2Judging from an accent that would make a casting director drool.
3If you foul three times in a row, you lose the game, same as if your opponent knocked in the nine. I’m glad this humiliation(at least in total) is in a footnote.

Wednesday, March 24, 2010

On To The Next One(after being pissed off)

The shot from the seven to the eight ball was perfect. The seven fell, whitey bounced off the rail and glided behind the eight, like a shark sizing up it’s prey. After a bad start and a back and forth struggle, the match was mine.

As I got up from the shot, I saw my opponent throw up his hands in disgust and turn towards his watching teammates. I didn’t smile, I didn’t gloat; I didn’t do anything other than look at him and announce:

“Eight-ball, corner pocket,” gesturing towards the intended pocket. It was a short shot, the calling was just a necessary formality: we were playing nine-ball, and the eight ball was my additional “game” ball since he had a higher handicap than me.

The shot was called. I leaned down, softly sent the eight-ball home, and got up to shake my opponent’s hand.

“Good ma-”

“You didn’t call the ball,” he said, cutting me off.

I blinked. Was he serious?

“Yes I did, I said it right to you.”

“No you didn’t, I was watching you the whole time. I never took my eyes off you,”

“Dude, I know you did because I saw you throw up your hands when I got position on the eight - and I called the ball.”

This fruitless exchange went back and forth for another minute; exasperated I said I’d talk to Chris(the league director) and ask what we could do.

Walking to the front of Amsterdam, I passed Mimi, who tried to talk to me. I put up my hand and said something like sorry I’m in the middle of a dispute with my opponent1 and marched right past her. My jaw was tight, my teeth were clenched, and my shoulders tense. I was pissed.

Chris’s ruling didn’t help: since I hadn’t physically marked the pocked(with a coin or something), and my opponent hadn’t acknowledged my call, it didn’t count. I didn’t win.

Now, I got credit for the eight ball, and it was still my turn at the table. That was the good news. The bad news was I still had to make the nine to win, and since I didn’t think I’d be shooting the nine, I’d left myself a very long cut shot.

Angry, but trying to remain calm, I returned to the table and reluctantly told my opponent he was “right2”, apologized, got down and slammed the fucking nine ball into the corner pocket anyway. Game, match. Fuck. You.

I silently took apart my cue, got my things, shook his hand, and went to the bar. A few minutes later, my opponent gone and my teammates around me, I recounted the tale, still very angry.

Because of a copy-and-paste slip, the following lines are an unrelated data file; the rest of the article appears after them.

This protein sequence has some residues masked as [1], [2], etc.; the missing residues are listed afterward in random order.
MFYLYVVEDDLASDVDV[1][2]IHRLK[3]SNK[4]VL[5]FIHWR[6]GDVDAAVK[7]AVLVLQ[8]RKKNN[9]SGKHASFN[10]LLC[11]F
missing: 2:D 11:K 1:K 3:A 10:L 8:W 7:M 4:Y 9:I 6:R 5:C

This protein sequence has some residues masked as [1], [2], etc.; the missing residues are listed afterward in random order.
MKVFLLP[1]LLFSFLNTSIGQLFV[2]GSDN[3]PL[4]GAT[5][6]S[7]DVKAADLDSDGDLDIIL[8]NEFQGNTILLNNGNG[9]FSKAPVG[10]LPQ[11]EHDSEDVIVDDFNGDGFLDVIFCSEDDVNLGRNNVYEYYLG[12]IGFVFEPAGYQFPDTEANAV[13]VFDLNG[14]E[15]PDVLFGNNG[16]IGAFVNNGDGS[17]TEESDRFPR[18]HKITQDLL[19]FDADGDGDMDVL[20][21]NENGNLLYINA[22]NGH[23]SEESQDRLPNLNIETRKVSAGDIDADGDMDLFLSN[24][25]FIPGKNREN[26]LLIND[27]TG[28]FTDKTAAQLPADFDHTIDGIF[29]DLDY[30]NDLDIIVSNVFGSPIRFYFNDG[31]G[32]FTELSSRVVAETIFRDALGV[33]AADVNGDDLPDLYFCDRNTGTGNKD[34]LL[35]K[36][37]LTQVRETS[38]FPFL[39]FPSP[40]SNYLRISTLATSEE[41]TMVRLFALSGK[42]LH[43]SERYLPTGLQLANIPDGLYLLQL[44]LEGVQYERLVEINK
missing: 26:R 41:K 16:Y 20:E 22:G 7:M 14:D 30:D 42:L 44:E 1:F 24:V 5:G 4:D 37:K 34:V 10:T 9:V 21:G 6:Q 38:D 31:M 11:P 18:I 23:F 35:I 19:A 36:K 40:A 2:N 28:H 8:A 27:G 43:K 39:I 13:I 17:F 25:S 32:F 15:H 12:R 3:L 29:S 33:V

“Damn, I need a beer.”

“Fuck that guy,” Alex said. “You still won, yeah, you make me shoot again? I’ll win twice, asshole!!” he said, laughing.

I smiled. We had done pretty well that night.

Still, the experience left me sour.  Next time I play that guy, I want to destroy him. If he still has to give me a ball, I’ll ignore it and beat him anyway. Then it’ll be on to the next one.I used that phrase as an excuse to post this awesome video:

1Or, as I call him now, asshole.
2The way a rules-lawyer can be right, but still be wrong.

Monday, March 8, 2010

Position Night

Position night1. An opportunity for all teams to advance or cement their place in the standings. My team, in second, was playing the first place team. That group had a familiar face: our old fifth team member, Mimi - the girl next door - was now part of the opposition. She was going to play Mike, and as sweet as Mimi is, I was hoping Mike would kick her ass.

That didn't happen. Mimi came out firing, and Mike - recently upped to a five handicap and just back from a trip to India - was blitzed 5-1.

Jen was playing a girl Alex and I had dubbed Jessica Alba II. During our second season, we'd heard of a girl who played Wednesday nights who looked like Jessica Alba, only "better". While she definitely wasn't superior to the original Alba, the resemblance was enough for the nickname to stick.

She attracted a lot of attention. One night, a particularly tall admirer stared at Alba II while she played on one of the front tables. He was grinning like an idiot. After a few minutes, he asked the houseman who the celebrity was. I wonder, was he disappointed to learn she - outside of Amsterdam Billiard Club -wasn't famous?

Jen, a looker herself, took on Alba II2 on one of the front tables. I finished my match early, and came back to the bar to get a beer and watch. I walked over to talk to Chris and my opponent, Landrew, while watching Jen and Alba II play.

Chris was telling Landrew how the internet has killed gambling in the pool world, when all of a sudden I heard my name called from the bar.